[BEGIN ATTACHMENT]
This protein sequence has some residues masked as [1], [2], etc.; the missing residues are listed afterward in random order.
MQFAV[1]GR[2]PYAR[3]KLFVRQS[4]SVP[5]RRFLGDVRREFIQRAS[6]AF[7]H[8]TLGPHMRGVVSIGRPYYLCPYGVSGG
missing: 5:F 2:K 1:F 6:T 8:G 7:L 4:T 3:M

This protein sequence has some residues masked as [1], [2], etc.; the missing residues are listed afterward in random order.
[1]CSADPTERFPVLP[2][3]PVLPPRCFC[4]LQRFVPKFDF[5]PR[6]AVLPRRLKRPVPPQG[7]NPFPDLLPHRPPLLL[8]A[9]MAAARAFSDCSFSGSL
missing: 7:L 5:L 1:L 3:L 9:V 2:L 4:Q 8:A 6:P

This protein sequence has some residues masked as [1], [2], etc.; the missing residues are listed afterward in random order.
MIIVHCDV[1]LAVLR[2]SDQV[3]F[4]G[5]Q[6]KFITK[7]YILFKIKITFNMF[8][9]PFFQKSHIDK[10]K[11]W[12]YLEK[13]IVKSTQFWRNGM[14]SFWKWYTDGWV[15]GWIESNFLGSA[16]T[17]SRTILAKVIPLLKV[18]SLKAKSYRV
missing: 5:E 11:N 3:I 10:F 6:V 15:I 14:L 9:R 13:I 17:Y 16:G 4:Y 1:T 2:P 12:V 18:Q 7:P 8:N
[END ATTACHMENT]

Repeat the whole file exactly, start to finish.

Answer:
This protein sequence has some residues masked as [1], [2], etc.; the missing residues are listed afterward in random order.
MQFAV[1]GR[2]PYAR[3]KLFVRQS[4]SVP[5]RRFLGDVRREFIQRAS[6]AF[7]H[8]TLGPHMRGVVSIGRPYYLCPYGVSGG
missing: 5:F 2:K 1:F 6:T 8:G 7:L 4:T 3:M

This protein sequence has some residues masked as [1], [2], etc.; the missing residues are listed afterward in random order.
[1]CSADPTERFPVLP[2][3]PVLPPRCFC[4]LQRFVPKFDF[5]PR[6]AVLPRRLKRPVPPQG[7]NPFPDLLPHRPPLLL[8]A[9]MAAARAFSDCSFSGSL
missing: 7:L 5:L 1:L 3:L 9:V 2:L 4:Q 8:A 6:P

This protein sequence has some residues masked as [1], [2], etc.; the missing residues are listed afterward in random order.
MIIVHCDV[1]LAVLR[2]SDQV[3]F[4]G[5]Q[6]KFITK[7]YILFKIKITFNMF[8][9]PFFQKSHIDK[10]K[11]W[12]YLEK[13]IVKSTQFWRNGM[14]SFWKWYTDGWV[15]GWIESNFLGSA[16]T[17]SRTILAKVIPLLKV[18]SLKAKSYRV
missing: 5:E 11:N 3:I 10:F 6:V 15:I 14:L 9:R 13:I 17:Y 16:G 4:Y 1:T 2:P 12:V 18:Q 7:P 8:N